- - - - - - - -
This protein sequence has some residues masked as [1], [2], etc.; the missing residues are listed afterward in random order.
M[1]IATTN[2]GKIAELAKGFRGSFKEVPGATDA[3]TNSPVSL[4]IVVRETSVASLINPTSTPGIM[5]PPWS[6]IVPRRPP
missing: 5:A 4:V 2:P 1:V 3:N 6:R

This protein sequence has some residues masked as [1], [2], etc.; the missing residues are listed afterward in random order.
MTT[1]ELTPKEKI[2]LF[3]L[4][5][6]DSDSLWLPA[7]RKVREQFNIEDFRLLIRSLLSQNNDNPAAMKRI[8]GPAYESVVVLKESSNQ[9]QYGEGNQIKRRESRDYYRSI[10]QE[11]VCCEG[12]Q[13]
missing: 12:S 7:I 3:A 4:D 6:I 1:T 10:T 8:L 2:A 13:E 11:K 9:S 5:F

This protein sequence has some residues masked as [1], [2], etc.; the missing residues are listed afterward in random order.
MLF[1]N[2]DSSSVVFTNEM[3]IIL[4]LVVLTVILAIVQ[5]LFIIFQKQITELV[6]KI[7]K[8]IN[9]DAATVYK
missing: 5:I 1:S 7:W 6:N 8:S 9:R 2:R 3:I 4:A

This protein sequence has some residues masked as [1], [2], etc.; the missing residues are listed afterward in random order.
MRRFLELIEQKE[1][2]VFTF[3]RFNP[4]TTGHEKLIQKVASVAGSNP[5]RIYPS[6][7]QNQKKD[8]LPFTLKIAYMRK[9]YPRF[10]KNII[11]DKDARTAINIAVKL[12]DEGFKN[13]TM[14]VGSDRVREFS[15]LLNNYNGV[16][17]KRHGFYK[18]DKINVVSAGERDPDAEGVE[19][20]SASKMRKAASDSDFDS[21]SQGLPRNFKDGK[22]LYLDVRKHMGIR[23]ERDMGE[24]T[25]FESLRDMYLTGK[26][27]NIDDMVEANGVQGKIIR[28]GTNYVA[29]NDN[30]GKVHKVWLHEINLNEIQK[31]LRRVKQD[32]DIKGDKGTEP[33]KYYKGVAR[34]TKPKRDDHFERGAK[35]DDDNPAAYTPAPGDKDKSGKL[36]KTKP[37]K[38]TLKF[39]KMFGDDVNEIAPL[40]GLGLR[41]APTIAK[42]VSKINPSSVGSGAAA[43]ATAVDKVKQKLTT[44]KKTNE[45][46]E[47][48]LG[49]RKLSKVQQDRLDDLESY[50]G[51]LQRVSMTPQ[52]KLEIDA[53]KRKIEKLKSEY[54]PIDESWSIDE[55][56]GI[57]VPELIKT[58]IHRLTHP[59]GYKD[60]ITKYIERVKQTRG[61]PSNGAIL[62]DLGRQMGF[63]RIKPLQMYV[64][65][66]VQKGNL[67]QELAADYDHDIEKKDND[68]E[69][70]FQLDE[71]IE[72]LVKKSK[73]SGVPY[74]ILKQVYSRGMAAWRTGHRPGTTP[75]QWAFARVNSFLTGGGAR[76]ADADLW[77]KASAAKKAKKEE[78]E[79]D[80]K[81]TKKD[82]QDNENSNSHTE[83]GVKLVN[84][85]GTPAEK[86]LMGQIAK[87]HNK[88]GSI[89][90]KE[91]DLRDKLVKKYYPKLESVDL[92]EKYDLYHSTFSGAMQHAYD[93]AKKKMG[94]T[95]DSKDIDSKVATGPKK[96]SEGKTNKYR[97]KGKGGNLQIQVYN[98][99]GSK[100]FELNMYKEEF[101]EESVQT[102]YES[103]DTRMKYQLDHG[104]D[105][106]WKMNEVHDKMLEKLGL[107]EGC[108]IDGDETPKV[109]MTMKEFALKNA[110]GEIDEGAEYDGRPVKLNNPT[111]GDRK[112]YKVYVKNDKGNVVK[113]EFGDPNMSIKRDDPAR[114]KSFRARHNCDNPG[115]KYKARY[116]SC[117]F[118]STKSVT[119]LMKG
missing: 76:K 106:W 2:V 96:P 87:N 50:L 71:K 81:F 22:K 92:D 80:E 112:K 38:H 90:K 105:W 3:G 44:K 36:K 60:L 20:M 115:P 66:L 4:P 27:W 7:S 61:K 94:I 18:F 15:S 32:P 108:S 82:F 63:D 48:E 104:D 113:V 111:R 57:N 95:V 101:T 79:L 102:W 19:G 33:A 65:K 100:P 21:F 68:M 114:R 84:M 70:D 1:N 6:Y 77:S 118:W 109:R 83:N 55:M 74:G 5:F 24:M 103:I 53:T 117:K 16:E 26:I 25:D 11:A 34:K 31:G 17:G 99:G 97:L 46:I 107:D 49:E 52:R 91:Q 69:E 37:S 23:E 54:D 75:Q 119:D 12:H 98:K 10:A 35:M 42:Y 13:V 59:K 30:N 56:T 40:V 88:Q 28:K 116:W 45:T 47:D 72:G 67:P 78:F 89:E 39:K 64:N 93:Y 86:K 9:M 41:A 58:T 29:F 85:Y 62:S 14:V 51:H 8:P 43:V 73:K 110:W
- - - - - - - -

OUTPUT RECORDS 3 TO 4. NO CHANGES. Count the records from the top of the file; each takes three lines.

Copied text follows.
This protein sequence has some residues masked as [1], [2], etc.; the missing residues are listed afterward in random order.
MLF[1]N[2]DSSSVVFTNEM[3]IIL[4]LVVLTVILAIVQ[5]LFIIFQKQITELV[6]KI[7]K[8]IN[9]DAATVYK
missing: 5:I 1:S 7:W 6:N 8:S 9:R 2:R 3:I 4:A

This protein sequence has some residues masked as [1], [2], etc.; the missing residues are listed afterward in random order.
MRRFLELIEQKE[1][2]VFTF[3]RFNP[4]TTGHEKLIQKVASVAGSNP[5]RIYPS[6][7]QNQKKD[8]LPFTLKIAYMRK[9]YPRF[10]KNII[11]DKDARTAINIAVKL[12]DEGFKN[13]TM[14]VGSDRVREFS[15]LLNNYNGV[16][17]KRHGFYK[18]DKINVVSAGERDPDAEGVE[19][20]SASKMRKAASDSDFDS[21]SQGLPRNFKDGK[22]LYLDVRKHMGIR[23]ERDMGE[24]T[25]FESLRDMYLTGK[26][27]NIDDMVEANGVQGKIIR[28]GTNYVA[29]NDN[30]GKVHKVWLHEINLNEIQK[31]LRRVKQD[32]DIKGDKGTEP[33]KYYKGVAR[34]TKPKRDDHFERGAK[35]DDDNPAAYTPAPGDKDKSGKL[36]KTKP[37]K[38]TLKF[39]KMFGDDVNEIAPL[40]GLGLR[41]APTIAK[42]VSKINPSSVGSGAAA[43]ATAVDKVKQKLTT[44]KKTNE[45][46]E[47][48]LG[49]RKLSKVQQDRLDDLESY[50]G[51]LQRVSMTPQ[52]KLEIDA[53]KRKIEKLKSEY[54]PIDESWSIDE[55][56]GI[57]VPELIKT[58]IHRLTHP[59]GYKD[60]ITKYIERVKQTRG[61]PSNGAIL[62]DLGRQMGF[63]RIKPLQMYV[64][65][66]VQKGNL[67]QELAADYDHDIEKKDND[68]E[69][70]FQLDE[71]IE[72]LVKKSK[73]SGVPY[74]ILKQVYSRGMAAWRTGHRPGTTP[75]QWAFARVNSFLTGGGAR[76]ADADLW[77]KASAAKKAKKEE[78]E[79]D[80]K[81]TKKD[82]QDNENSNSHTE[83]GVKLVN[84][85]GTPAEK[86]LMGQIAK[87]HNK[88]GSI[89][90]KE[91]DLRDKLVKKYYPKLESVDL[92]EKYDLYHSTFSGAMQHAYD[93]AKKKMG[94]T[95]DSKDIDSKVATGPKK[96]SEGKTNKYR[97]KGKGGNLQIQVYN[98][99]GSK[100]FELNMYKEEF[101]EESVQT[102]YES[103]DTRMKYQLDHG[104]D[105][106]WKMNEVHDKMLEKLGL[107]EGC[108]IDGDETPKV[109]MTMKEFALKNA[110]GEIDEGAEYDGRPVKLNNPT[111]GDRK[112]YKVYVKNDKGNVVK[113]EFGDPNMSIKRDDPAR[114]KSFRARHNCDNPG[115]KYKARY[116]SC[117]F[118]STKSVT[119]LMKG
missing: 76:K 106:W 2:V 96:P 87:N 50:L 71:K 81:F 22:K 92:D 80:E 112:K 38:H 90:K 105:W 3:G 44:K 36:K 60:L 20:M 115:P 66:L 4:P 27:W 7:S 61:K 94:I 18:F 15:S 32:P 108:S 82:F 63:D 48:E 104:D 113:V 111:R 57:N 95:V 101:T 79:L 102:W 19:G 33:A 65:K 100:P 21:F 68:M 114:R 84:M 70:D 1:N 6:Y 77:S 118:W 109:R 83:N 55:M 74:G 5:F 24:M 103:I 53:T 117:K 16:E 26:I 25:D 11:A 34:K 31:G 17:G 99:G 97:L 46:I 107:D 49:E 52:R 91:Q 69:E 37:S 23:E 54:D 75:Q 119:D 12:H 98:K 10:A 35:M 42:Y 13:V 59:K 30:N 56:T 40:V 88:Q 28:K 116:W 45:T 47:D 72:G 67:P 78:F 89:E 39:K 64:N 93:Y 86:K 9:M 41:A 58:T 29:F 85:Y 62:S 14:V 51:H 8:P 43:V 73:K 110:W